We like our cars. Lawrence households are the second most likely of the group to have three or more vehicles.

Lawrence: 19.2 percent of households with three or more vehicles.

Highest: Manhattan, 20.4 percent

Lowest: Bloomington, 11.9 percent

Group Average: 15.9 percent

National Average: 20 percent

We spend a lot on our homes. Lawrence is second in a convoluted yet important category. The Census Bureau measures how many homeowners — not renters — spend 35 percent or more of their monthly income on housing costs. We have the second-highest number of people who fall into that category.

Lawrence: 22.8 percent spend more than 35 percent of monthly income on housing.

Highest: Boulder, 26.6 percent

Lowest: Ames, 13.9 percent

Group Average: 19 percent

National Average: 27.9 percent

Our men are dragging us down. Male, full-time, year-round workers in Lawrence have the fourth-lowest median salaries of the group. (In case you’re wondering, Lawrence females only were slightly better. They had the fifth-lowest salaries.)

Lawrence: $40,472

Highest: Boulder, $57,378

Lowest: Stillwater, $32,604

Group Average: $42,782 ($41,160 without Boulder)

National Average: $45,363

We have wages in the bottom third of the group but average home prices in the top third. Lawrence has the third-highest median home price in the group.

Lawrence: $168,100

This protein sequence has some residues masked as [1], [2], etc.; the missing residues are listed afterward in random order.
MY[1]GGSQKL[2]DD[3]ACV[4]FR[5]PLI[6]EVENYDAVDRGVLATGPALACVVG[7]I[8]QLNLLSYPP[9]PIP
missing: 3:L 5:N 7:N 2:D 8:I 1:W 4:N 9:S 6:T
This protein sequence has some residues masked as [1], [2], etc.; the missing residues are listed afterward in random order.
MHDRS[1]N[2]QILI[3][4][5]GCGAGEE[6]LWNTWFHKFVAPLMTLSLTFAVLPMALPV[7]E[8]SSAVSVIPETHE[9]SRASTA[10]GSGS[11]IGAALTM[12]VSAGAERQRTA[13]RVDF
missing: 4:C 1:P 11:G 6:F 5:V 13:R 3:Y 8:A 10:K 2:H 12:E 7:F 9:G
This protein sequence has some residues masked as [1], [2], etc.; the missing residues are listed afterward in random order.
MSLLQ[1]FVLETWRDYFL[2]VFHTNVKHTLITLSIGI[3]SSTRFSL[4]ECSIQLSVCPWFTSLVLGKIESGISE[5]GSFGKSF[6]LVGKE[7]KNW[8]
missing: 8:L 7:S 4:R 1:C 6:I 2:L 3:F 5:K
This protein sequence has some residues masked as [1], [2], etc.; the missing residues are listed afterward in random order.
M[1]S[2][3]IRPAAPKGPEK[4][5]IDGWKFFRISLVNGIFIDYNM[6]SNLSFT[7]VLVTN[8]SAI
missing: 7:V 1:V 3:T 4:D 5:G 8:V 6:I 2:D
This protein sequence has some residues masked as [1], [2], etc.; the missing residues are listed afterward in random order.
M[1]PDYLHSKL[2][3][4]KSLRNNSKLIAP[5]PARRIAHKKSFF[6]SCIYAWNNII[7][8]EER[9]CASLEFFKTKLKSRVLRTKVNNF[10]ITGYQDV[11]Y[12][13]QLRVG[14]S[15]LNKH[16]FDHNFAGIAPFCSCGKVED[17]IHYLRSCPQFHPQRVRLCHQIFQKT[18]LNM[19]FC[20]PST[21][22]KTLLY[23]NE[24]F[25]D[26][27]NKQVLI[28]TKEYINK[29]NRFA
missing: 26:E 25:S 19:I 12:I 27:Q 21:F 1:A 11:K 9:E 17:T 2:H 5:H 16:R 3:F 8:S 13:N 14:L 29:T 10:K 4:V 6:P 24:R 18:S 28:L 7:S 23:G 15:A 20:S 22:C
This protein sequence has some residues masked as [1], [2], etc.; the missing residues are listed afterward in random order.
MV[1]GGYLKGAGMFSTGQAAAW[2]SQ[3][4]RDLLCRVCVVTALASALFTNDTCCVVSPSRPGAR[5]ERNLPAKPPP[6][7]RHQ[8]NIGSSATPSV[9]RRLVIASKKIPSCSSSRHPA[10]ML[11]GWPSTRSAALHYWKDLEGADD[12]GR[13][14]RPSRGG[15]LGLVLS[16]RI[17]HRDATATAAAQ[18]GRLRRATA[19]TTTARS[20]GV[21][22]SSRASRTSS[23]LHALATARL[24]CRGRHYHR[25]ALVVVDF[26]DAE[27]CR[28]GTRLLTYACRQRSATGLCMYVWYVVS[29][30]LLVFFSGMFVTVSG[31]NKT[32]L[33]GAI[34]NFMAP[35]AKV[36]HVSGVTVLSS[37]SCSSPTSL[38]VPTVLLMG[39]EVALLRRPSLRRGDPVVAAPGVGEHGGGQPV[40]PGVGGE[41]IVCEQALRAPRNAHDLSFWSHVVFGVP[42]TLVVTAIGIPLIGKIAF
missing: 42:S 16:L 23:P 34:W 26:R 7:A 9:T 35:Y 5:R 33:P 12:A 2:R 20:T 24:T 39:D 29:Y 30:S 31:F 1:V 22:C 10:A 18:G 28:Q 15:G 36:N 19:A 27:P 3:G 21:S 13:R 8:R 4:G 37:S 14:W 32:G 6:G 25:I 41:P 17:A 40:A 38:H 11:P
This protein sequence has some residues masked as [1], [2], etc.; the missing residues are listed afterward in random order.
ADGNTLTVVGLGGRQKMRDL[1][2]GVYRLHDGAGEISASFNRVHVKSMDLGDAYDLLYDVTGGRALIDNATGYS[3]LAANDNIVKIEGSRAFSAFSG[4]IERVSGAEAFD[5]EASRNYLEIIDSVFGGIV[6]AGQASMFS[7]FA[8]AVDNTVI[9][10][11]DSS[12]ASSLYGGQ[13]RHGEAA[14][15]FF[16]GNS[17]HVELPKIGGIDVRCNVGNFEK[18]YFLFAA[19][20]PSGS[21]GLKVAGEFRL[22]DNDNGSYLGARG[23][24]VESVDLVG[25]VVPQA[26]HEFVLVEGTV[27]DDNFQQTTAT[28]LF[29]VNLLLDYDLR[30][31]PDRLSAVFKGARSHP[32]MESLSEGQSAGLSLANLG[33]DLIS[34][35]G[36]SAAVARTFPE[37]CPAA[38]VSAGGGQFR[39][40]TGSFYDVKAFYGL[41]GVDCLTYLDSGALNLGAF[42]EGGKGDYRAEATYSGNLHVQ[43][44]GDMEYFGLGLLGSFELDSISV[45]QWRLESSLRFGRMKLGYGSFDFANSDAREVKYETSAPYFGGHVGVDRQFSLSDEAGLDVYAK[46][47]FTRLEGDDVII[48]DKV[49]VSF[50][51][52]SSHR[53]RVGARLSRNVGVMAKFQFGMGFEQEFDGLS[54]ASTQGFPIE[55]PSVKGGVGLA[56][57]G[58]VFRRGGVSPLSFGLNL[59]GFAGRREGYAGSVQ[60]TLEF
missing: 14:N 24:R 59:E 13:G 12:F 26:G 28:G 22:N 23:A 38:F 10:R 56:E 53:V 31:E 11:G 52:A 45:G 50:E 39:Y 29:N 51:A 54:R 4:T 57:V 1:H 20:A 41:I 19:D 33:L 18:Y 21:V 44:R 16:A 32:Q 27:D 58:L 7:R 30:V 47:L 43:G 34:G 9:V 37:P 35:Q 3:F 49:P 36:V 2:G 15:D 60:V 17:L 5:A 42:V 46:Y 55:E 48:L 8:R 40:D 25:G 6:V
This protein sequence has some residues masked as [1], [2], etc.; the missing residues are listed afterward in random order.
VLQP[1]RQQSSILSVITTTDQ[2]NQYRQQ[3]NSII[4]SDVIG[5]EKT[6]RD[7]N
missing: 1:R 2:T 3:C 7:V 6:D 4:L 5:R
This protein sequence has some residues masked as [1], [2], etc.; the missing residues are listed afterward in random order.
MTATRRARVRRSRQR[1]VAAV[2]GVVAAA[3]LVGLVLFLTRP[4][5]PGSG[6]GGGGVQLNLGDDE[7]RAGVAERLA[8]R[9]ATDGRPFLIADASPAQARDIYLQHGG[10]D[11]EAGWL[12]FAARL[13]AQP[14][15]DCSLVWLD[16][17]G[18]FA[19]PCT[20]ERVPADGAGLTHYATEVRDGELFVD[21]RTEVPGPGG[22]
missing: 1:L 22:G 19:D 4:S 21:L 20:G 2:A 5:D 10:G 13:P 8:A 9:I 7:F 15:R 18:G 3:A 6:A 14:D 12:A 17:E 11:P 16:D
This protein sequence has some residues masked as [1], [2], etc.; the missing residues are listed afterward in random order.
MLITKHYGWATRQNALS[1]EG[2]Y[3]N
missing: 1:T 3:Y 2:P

Highest: Boulder, $464,200

Lowest: Stillwater, $133,000

Group Average: $185,780 ($154,844 without Boulder)

National Average: $185,400

Landlords love us. Lawrence was tied for the second-highest average monthly rent in the group.

Lawrence: $754

Highest: Boulder, $998

Lowest: Stillwater, $581

Group Average: $735 ($706 without Boulder)

National Average: $817

We’re blue collar. Well, if you consider manufacturing jobs blue collar, we are. Lawrence is tied for first in the group with the highest percentage of manufacturing jobs.

Lawrence: 7 percent of work force in manufacturing.

Highest: Tie between Lawrence, Champaign and Ames.

Lowest: Norman, 5.1 percent

Group Average: 6.1 percent

National Average: 11.2 percent

We know how to run a cash register. Lawrence was second in the group for the largest percentage of retail jobs.

Lawrence: 12.9 percent

Highest: Stillwater, 15.6 percent

Lowest: Ames, 10.2 percent

Group Average: 12.2 percent

National Average: 11.5 percent